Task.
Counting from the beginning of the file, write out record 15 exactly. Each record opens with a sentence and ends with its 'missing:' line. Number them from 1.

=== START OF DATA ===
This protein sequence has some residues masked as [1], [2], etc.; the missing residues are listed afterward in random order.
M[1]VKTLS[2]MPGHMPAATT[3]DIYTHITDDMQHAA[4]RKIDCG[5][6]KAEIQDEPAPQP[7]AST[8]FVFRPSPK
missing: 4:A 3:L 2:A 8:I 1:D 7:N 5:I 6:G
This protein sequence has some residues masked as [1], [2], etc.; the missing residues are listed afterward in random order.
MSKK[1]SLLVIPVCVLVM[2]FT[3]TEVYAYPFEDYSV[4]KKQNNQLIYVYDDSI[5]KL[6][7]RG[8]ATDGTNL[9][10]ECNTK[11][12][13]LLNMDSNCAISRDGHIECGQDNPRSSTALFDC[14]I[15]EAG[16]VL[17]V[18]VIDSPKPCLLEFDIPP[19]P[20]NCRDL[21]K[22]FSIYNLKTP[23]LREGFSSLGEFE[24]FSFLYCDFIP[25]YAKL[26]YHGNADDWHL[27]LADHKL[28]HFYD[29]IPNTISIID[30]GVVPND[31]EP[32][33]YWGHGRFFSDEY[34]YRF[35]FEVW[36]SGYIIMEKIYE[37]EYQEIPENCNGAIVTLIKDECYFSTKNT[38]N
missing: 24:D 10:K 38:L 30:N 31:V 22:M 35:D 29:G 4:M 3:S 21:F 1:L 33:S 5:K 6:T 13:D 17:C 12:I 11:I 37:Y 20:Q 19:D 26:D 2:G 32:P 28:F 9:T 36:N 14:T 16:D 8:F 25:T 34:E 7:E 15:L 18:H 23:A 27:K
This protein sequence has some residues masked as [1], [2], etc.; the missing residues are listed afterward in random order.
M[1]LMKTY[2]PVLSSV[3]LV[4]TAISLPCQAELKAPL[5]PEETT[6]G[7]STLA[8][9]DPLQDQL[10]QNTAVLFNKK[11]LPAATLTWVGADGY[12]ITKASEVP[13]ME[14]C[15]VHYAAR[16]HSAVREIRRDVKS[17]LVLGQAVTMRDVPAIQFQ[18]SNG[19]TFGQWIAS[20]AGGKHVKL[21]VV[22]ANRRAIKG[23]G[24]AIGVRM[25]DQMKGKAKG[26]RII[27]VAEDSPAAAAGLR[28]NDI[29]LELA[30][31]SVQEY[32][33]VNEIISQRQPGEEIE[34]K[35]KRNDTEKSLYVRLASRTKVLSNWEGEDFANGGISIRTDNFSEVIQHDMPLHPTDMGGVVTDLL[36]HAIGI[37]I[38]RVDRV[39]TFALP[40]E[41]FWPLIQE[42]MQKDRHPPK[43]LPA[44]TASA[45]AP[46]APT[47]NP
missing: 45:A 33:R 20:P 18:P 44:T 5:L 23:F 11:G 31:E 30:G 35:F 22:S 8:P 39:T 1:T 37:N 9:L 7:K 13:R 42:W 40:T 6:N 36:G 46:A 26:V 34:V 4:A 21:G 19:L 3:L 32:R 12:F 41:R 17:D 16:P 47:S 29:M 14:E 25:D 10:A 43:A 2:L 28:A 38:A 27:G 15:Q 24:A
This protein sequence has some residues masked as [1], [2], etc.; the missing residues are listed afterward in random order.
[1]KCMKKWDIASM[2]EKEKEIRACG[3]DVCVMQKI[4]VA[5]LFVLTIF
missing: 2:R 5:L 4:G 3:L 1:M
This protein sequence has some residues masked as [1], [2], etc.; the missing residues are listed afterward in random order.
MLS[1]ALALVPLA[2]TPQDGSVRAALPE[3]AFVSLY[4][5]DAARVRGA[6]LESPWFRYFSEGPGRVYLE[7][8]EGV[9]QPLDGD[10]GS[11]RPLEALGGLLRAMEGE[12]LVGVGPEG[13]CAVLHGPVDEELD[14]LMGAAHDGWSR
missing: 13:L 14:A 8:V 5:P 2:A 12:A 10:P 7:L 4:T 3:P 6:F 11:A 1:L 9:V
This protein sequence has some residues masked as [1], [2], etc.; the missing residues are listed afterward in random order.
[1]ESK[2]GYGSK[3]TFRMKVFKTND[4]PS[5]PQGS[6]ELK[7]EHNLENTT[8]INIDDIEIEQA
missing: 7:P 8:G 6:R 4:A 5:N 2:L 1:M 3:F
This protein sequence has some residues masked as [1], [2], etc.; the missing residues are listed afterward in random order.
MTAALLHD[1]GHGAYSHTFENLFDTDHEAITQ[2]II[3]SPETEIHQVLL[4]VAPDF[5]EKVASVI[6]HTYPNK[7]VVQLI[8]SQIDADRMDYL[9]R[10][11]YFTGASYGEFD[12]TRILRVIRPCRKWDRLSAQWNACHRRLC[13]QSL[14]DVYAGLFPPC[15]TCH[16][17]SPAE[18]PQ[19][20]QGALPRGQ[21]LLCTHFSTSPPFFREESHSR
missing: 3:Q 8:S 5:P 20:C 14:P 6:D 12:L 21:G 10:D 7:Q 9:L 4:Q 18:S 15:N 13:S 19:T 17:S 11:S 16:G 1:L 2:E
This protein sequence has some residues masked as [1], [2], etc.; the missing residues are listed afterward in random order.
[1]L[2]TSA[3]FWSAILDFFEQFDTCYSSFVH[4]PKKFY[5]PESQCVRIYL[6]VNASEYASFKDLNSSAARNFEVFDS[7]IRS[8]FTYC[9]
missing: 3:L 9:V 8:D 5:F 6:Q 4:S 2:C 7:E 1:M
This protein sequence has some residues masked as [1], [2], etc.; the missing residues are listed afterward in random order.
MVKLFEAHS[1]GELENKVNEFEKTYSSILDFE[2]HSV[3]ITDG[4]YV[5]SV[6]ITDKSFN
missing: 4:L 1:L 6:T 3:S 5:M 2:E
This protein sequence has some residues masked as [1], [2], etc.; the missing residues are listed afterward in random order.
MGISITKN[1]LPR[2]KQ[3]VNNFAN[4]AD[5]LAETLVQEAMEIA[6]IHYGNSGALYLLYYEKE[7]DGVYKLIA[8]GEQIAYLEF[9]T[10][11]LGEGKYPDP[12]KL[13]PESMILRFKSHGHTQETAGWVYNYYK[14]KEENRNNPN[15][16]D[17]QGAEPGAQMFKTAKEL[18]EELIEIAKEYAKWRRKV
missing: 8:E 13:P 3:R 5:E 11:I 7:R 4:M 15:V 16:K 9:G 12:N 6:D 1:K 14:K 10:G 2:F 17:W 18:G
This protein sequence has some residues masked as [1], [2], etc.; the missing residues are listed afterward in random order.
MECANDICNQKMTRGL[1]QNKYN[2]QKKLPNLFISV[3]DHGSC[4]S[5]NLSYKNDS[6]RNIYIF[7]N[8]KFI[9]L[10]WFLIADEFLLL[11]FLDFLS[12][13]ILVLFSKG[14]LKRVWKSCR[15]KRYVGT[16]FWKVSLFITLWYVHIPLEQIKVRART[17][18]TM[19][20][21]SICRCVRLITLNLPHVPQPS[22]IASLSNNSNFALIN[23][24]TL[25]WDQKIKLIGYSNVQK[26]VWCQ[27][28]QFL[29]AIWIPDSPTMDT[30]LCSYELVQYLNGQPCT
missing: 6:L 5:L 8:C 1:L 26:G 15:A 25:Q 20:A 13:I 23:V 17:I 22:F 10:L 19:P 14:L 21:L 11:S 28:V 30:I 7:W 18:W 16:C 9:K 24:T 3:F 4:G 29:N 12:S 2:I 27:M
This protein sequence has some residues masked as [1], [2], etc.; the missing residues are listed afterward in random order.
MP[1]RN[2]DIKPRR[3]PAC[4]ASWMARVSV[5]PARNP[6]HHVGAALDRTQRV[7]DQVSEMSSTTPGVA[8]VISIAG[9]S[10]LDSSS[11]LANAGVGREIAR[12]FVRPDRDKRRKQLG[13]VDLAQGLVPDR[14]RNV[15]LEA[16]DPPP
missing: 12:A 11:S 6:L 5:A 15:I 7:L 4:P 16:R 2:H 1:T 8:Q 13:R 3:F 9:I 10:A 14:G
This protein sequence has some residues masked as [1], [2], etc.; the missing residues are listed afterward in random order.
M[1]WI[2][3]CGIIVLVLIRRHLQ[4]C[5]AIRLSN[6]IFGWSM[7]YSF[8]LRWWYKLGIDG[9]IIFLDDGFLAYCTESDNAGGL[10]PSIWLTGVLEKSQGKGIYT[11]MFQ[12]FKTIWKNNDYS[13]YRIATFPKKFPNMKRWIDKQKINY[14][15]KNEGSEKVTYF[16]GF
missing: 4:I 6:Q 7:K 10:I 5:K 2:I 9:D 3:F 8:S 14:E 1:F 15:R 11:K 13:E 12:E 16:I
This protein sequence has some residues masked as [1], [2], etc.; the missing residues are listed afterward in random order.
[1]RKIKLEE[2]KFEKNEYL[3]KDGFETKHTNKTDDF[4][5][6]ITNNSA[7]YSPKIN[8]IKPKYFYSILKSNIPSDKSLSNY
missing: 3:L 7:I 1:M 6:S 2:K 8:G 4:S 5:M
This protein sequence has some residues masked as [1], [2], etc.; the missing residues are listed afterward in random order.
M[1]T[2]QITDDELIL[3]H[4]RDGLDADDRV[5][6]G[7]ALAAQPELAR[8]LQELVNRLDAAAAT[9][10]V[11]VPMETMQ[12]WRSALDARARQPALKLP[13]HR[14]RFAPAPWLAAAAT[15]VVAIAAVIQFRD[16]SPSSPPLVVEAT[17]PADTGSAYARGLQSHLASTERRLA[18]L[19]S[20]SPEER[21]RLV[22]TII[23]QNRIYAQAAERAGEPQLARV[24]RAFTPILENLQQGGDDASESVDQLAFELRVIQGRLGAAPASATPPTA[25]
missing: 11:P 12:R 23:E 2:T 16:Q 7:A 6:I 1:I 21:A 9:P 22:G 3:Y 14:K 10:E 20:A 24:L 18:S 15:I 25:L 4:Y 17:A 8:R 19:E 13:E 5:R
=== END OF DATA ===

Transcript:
This protein sequence has some residues masked as [1], [2], etc.; the missing residues are listed afterward in random order.
M[1]T[2]QITDDELIL[3]H[4]RDGLDADDRV[5][6]G[7]ALAAQPELAR[8]LQELVNRLDAAAAT[9][10]V[11]VPMETMQ[12]WRSALDARARQPALKLP[13]HR[14]RFAPAPWLAAAAT[15]VVAIAAVIQFRD[16]SPSSPPLVVEAT[17]PADTGSAYARGLQSHLASTERRLA[18]L[19]S[20]SPEER[21]RLV[22]TII[23]QNRIYAQAAERAGEPQLARV[24]RAFTPILENLQQGGDDASESVDQLAFELRVIQGRLGAAPASATPPTA[25]
missing: 11:P 12:R 23:E 2:T 16:Q 7:A 6:I 1:I 21:A 9:P 22:G 3:Y 14:K 10:E 20:A 24:L 18:S 15:I 25:L 4:Y 17:A 8:R 19:E 13:E 5:R